ALAMEDA (KPIX 5) — Alameda’s city manager is fighting to save her job after being accused of breaking the law.

Secret recordings, allegations of threats and even extortion were the topics of discussion in Alameda on Monday night.

The Alameda City Council had a special meeting at City Hall Monday night to discuss what to do about Alameda City Manager Jill Keimach.

After the city council met behind closed doors for more than four hours, they decided to release the findings of an independent investigation into the claims.

And the recordings will be sent to the district attorney for possible criminal charges.

Keimach remains on paid leave.

Keimach used the public comment section of Monday night’s open council meeting to speak directly to the council members.

“I had to either take the easy road and maintain the past practices or to make my life a little more difficult by exposing unethical behavior,” Keimach said.

When she was done, most people at the meeting stood up to cheer.

Keimach says last year she had to hire a new fire chief.

She says two city council members — Vice Mayor Malia Vella and Jim Oddie — tried to pressure her into hiring an internal candidate supported by the firefighters union, but Keimach went with a different candidate.

Keimach said, “Since I selected someone that was not what they wanted me to select, there has been retaliation since then and this is part of that retaliation.”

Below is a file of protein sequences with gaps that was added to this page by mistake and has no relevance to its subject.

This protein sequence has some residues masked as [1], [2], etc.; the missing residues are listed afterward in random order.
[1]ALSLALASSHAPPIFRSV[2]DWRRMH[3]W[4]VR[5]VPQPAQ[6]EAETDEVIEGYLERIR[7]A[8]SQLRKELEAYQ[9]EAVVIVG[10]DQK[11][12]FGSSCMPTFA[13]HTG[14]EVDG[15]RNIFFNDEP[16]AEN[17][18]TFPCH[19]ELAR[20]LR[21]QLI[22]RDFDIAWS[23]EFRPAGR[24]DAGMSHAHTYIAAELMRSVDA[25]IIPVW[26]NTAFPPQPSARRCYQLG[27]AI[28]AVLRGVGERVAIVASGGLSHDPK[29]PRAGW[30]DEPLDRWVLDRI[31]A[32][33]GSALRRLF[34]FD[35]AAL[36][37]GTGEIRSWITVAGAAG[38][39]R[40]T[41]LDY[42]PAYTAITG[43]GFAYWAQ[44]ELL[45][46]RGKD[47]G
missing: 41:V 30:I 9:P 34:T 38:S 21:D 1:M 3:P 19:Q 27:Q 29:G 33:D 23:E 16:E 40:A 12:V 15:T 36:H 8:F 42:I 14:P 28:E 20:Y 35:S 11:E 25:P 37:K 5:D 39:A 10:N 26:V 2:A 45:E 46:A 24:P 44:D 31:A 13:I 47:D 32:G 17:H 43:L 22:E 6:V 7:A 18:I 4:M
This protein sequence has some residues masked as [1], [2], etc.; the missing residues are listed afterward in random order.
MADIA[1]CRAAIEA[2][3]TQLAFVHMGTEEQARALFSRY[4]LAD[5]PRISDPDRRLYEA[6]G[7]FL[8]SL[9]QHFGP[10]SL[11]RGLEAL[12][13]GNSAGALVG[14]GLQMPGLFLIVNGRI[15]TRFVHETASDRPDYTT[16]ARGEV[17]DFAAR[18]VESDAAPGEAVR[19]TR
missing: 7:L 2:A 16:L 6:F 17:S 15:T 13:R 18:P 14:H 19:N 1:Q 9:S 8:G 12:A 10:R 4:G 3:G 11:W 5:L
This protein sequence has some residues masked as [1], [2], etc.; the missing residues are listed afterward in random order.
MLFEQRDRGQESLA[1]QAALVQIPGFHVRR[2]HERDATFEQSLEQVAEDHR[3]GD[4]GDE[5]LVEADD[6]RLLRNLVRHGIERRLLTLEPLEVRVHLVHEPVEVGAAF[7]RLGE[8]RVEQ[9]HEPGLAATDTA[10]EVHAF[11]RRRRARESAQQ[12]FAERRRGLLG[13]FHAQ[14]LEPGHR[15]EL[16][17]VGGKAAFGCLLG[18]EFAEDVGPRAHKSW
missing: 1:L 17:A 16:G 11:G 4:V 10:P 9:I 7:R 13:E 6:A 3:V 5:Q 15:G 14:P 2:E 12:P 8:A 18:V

Keimach says she recorded conversations with the two council members because of past threats.

Her attorneys say the recordings weren’t illegal because of exceptions around threatening conversations.

Keimach’s attorney Karl Olson said, “We believe their conduct amounted to extortion and bribery, and they should not be allowed to serve as judge and jury in their own case.”

Dozens of residents attended the meeting to voice their opinions.

Alameda resident Colleen Pimentel said, “Our city manager was trying to fulfill her responsibilities in a very professional manner.”

Michael McDonough with the Alameda Chamber of Commerce said, “This issue has spiraled into a catastrophe that may have long term consequences for the city of Alameda.”

Alameda resident Marty Frates said, “The city manager needs to go and right after her the police chief needs to go.”

KPIX 5 reached out to the city to see if we could talk with the city attorney or the council members involved before the meeting, but were told there would be no comment because this is considered a personnel matter.